Overview of data analysis


Before data can be used to tell a story, it must be run through a process that makes it usable in the story. Data analysis is the process of identifying, cleaning, transforming, and modeling data to discover meaningful and useful information. The data is then crafted into a story through reports for analysis to support the critical decision-making process.

reporting on trusted data

As the world becomes more data-driven, storytelling through data analysis is becoming a vital component and aspect of large and small businesses. It is the reason that organizations continue to hire data analysts.

Data-driven businesses make decisions based on the story that their data tells, and in today's data-driven world, data is not being used to its full potential, a challenge that most businesses face. Data analysis is, and should be, a critical aspect of all organizations to help determine the impact to their business, including evaluating customer sentiment, performing market and product research, and identifying trends or other data insights.

While the process of data analysis focuses on the tasks of cleaning, modeling, and visualizing data, the concept of data analysis and its importance to business should not be understated. To analyze data, core components of analytics are divided into the following categories:

  • Descriptive
  • Diagnostic
  • Predictive
  • Prescriptive
  • Cognitive

Descriptive analytics

Descriptive analytics help answer questions about what has happened based on historical data. Descriptive analytics techniques summarize large datasets to describe outcomes to stakeholders.

By developing key performance indicators (KPIs), these strategies can help track the success or failure of key objectives. Metrics such as return on investment (ROI) are used in many industries, and specialized metrics are developed to track performance in specific industries.

An example of descriptive analytics is generating reports to provide a view of an organization's sales and financial data.

Diagnostic analytics

Diagnostic analytics help answer questions about why events happened. Diagnostic analytics techniques supplement basic descriptive analytics, and they use the findings from descriptive analytics to discover the cause of these events. Then, performance indicators are further investigated to discover why these events improved or became worse. Generally, this process occurs in three steps:

  1. Identify anomalies in the data. These anomalies might be unexpected changes in a metric or a particular market.

  2. Collect data that's related to these anomalies.

  3. Use statistical techniques to discover relationships and trends that explain these anomalies.

Predictive analytics

Predictive analytics help answer questions about what will happen in the future. Predictive analytics techniques use historical data to identify trends and determine if they're likely to recur. Predictive analytical tools provide valuable insight into what might happen in the future. Techniques include a variety of statistical and machine learning techniques such as neural networks, decision trees, and regression.

Prescriptive analytics

Prescriptive analytics help answer questions about which actions should be taken to achieve a goal or target. By using insights from prescriptive analytics, organizations can make data-driven decisions. This technique allows businesses to make informed decisions in the face of uncertainty. Prescriptive analytics techniques rely on machine learning as one of the strategies to find patterns in large datasets. By analyzing past decisions and events, organizations can estimate the likelihood of different outcomes.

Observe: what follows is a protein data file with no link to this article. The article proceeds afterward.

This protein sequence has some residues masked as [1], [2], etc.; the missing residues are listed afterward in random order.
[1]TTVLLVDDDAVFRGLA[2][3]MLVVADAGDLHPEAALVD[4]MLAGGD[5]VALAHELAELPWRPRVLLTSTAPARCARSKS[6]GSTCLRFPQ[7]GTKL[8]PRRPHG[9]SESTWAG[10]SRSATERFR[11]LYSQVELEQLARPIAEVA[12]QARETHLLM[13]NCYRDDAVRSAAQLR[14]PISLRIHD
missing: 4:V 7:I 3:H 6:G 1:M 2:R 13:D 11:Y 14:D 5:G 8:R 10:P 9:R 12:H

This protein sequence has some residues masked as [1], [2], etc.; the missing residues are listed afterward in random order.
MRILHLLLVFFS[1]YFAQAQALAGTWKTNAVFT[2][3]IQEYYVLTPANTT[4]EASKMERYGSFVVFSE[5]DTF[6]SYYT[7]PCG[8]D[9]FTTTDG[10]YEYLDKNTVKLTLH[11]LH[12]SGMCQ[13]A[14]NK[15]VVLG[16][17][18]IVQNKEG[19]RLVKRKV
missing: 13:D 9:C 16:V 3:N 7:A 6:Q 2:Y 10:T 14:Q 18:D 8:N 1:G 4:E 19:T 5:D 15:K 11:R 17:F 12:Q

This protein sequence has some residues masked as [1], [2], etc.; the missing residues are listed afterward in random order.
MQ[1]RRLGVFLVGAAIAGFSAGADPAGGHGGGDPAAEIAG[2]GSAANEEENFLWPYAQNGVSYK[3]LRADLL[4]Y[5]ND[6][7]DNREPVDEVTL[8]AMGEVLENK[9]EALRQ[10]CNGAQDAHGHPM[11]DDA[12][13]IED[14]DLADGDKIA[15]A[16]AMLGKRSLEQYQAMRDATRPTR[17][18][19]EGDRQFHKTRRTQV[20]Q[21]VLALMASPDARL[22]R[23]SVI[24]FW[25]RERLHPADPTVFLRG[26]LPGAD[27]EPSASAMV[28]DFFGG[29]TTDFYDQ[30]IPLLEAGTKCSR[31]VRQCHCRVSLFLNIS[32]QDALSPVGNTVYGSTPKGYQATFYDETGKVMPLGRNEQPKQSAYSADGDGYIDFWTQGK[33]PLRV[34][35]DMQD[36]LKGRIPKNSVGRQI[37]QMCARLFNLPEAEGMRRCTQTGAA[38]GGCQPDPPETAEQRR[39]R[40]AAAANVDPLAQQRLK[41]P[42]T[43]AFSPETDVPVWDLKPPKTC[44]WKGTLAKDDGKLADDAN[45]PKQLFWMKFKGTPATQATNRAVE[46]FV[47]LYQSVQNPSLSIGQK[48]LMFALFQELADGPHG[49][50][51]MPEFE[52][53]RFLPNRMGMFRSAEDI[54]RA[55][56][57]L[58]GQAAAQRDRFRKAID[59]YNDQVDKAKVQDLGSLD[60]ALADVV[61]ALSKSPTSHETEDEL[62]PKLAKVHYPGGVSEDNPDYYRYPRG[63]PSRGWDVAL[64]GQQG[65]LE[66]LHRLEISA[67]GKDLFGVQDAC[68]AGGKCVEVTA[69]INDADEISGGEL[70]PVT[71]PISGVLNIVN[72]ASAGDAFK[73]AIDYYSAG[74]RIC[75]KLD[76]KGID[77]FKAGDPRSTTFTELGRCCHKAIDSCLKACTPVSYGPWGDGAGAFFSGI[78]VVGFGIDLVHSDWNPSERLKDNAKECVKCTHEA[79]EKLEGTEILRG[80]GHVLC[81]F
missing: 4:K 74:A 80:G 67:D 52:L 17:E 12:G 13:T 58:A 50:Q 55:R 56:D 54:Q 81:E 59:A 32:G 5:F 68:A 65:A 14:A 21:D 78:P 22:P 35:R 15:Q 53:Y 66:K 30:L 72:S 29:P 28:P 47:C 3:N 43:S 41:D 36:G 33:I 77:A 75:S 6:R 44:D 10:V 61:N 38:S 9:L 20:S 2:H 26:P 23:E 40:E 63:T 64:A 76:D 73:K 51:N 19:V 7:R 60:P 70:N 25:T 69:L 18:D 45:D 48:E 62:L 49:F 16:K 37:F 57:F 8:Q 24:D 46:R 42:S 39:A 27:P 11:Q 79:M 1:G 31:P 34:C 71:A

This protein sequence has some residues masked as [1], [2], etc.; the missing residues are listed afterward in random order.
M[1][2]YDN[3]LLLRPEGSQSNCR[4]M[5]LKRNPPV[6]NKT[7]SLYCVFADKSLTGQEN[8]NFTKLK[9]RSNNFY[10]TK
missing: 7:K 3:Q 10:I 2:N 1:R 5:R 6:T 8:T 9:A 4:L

Cognitive analytics

Cognitive analytics attempt to draw inferences from existing data and patterns, derive conclusions based on existing knowledge bases, and then add these findings back into the knowledge base for future inferences, a self-learning feedback loop. Cognitive analytics help you learn what might happen if circumstances change and determine how you might handle these situations.

Inferences aren't structured queries based on a rules database; rather, they're unstructured hypotheses that are gathered from several sources and expressed with varying degrees of confidence. Effective cognitive analytics depend on machine learning algorithms, and will use several natural language processing concepts to make sense of previously untapped data sources, such as call center conversation logs and product reviews.


By enabling reporting and data visualizations, a retail business uses descriptive analytics to look at patterns of purchases from previous years to determine what products might be popular next year. The company might also look at supporting data to understand why a particular product was popular and if that trend is continuing, which will help them determine whether to continue stocking that product.

A business might determine that a certain product was popular over a specific timeframe. Then, they can use this analysis to determine whether certain marketing efforts or online social activities contributed to the sales increase.

An underlying facet of data analysis is that a business needs to trust its data. As a practice, the data analysis process will capture data from trusted sources and shape it into something that is consumable, meaningful, and easily understood to help with the decision-making process. Data analysis enables businesses to fully understand their data through data-driven processes and decisions, allowing them to be confident in their decisions.

As the amount of data grows, so does the need for data analysts. A data analyst knows how to organize information and distill it into something relevant and comprehensible. A data analyst knows how to gather the right data and what to do with it, in other words, making sense of the data in your data overload.